At the second stop on their Ski Tour through Colorado, the Infamous Stringdusters used their first night at the Fox to make an extremely compelling case for the audience to return for the second show on Saturday. Seamlessly combining soaring solos with impressive stage dynamics and powerful songwriting, The Stringdusters left the capacity crowd in a sweaty, euphoric state.
The openers, Waiting on Trial, did a respectable job of priming the audience. The band, hailing from Durango, was clearly excited to be playing the Fox for the first time. All the members have one of the tricks of being a successful bluegrass band down: strong facial hair. Chris Lane, on banjo, displayed serious chops both musically and stylistically, with sideburns that would rival Weapon X, aka Wolverine. They stuck to mostly original material, and their songs were always competent and more often than not downright decent. The only cover came courtesy of (surprisingly) Social Distortion. Robin Davis, the mandolin player, sang a terrific bluegrass version of “Diamond in the Rough,” a newer song off 2011’s Hard Times and Nursery Rhymes.
The Infamous Stringdusters began their first set right around 10:15. Immediately, the chemistry between all the members was apparent. One of the first songs they played was “Night on the River,” off their most recent album Silver Sky, followed by Andy Hall singing “Well Well.” It was on this song that The Stringdusters really began to find their groove, as Hall’s superb dobro led into an epic guitar solo from Andy Falco. The long, trance-like jam really showcased Falco’s flat-picking, which really was second to none that night.
That was followed up with a bit of a pander job. I don’t know the name of the song, but I do know it included the word “Colorado” roughly 75 times. It wasn’t a bad tune, and the crowd ate it up. The Stringdusters really seem to have found their niche in this great state, so I don’t have any problem if they want to show love for it.
Near the end of the set, the band played two excellent covers, “Walking on the Moon” by The Police and Bob Dylan’s “Don’t Think Twice It’s Alright.” Hall had a nice, subdued dobro solo during “Walking on the Moon” and Jeremy Garrett was able to pull of a sweet fiddle jam during “Don’t Think Twice It’s Alright.”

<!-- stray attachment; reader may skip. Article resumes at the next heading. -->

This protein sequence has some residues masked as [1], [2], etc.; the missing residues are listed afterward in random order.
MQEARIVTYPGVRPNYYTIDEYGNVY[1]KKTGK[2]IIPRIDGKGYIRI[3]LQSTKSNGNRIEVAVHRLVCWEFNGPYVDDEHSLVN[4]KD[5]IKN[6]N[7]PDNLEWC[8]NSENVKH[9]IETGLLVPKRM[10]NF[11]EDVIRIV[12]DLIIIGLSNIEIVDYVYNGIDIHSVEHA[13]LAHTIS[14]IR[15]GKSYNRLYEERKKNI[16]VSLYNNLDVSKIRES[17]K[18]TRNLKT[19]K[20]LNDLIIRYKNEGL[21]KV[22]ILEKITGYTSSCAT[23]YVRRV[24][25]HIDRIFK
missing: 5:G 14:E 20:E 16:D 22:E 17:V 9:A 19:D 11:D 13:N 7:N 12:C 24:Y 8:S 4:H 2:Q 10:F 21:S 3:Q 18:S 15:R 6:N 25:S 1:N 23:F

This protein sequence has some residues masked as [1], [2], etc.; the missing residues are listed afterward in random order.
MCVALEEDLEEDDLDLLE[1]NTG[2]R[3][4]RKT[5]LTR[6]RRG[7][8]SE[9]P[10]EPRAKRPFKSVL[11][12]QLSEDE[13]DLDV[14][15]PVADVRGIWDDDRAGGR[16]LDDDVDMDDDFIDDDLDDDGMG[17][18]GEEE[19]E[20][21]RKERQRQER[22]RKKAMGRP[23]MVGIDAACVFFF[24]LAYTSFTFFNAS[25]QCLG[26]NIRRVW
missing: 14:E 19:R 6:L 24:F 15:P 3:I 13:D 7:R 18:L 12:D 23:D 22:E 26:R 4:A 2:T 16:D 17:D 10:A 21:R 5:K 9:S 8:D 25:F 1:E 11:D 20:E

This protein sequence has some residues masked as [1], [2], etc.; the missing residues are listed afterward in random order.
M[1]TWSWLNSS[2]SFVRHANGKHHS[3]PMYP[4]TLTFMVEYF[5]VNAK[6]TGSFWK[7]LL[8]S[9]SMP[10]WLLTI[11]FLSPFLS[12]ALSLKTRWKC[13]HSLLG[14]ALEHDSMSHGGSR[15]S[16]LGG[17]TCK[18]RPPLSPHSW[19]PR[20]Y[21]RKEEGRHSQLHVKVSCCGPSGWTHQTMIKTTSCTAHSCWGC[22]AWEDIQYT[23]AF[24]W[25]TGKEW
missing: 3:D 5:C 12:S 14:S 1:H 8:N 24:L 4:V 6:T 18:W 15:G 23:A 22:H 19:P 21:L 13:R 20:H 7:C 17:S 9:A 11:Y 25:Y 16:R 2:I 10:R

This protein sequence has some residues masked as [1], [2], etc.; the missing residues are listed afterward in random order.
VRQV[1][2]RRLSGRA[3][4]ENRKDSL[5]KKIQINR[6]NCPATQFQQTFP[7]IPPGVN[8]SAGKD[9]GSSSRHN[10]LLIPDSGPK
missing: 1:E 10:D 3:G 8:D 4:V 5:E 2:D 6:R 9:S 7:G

The first set also included a couple of instrumentals, which is where The Stringdusters truly shine. Every single one of them is an accomplished musician, and their stage presence is incredible. I particularly liked how when it was time for one person to solo, the rest of the band would move around on stage and center around whoever’s turn it was. It gave the impression that they were playing traditionally around a single microphone, but everyone was plugged in and loud. Moving on stage also demonstrated their willingness to make it about the band, not an individual. By highlighting everyone who was playing, they made the idea of a front man irrelevant.
All the band members sang songs throughout the night, but during the second set it seemed Travis Book, the bassist, was getting the majority of them. Some of the ones he sang included the John Hartford cover “Keep on Truckin’” and “He’s Gone” by the Grateful Dead, which the Boulder crowd enthusiastically sang along to. Other second set highlights included “Long and Lonesome Day,” “17 Cents,” and “Ain’t Know Way Of Knowing.” However, the best part of the second set (besides “He’s Gone”) had to have been “No More to Leave You Behind.” The song eventually delved into a banjo-and-fiddle jam of “Salt Creek,” which banjo player Chris Pandolfi nailed.
After a lengthy instrumental to end the second set, the band came out for a one song encore, the always-appreciated Hartford number “Steam-Powered Aeroplane.” With that, the first night was over. The weary crowd shuffled to the exit, tired but no doubt excited about what The Infamous Stringdusters would bring the next night.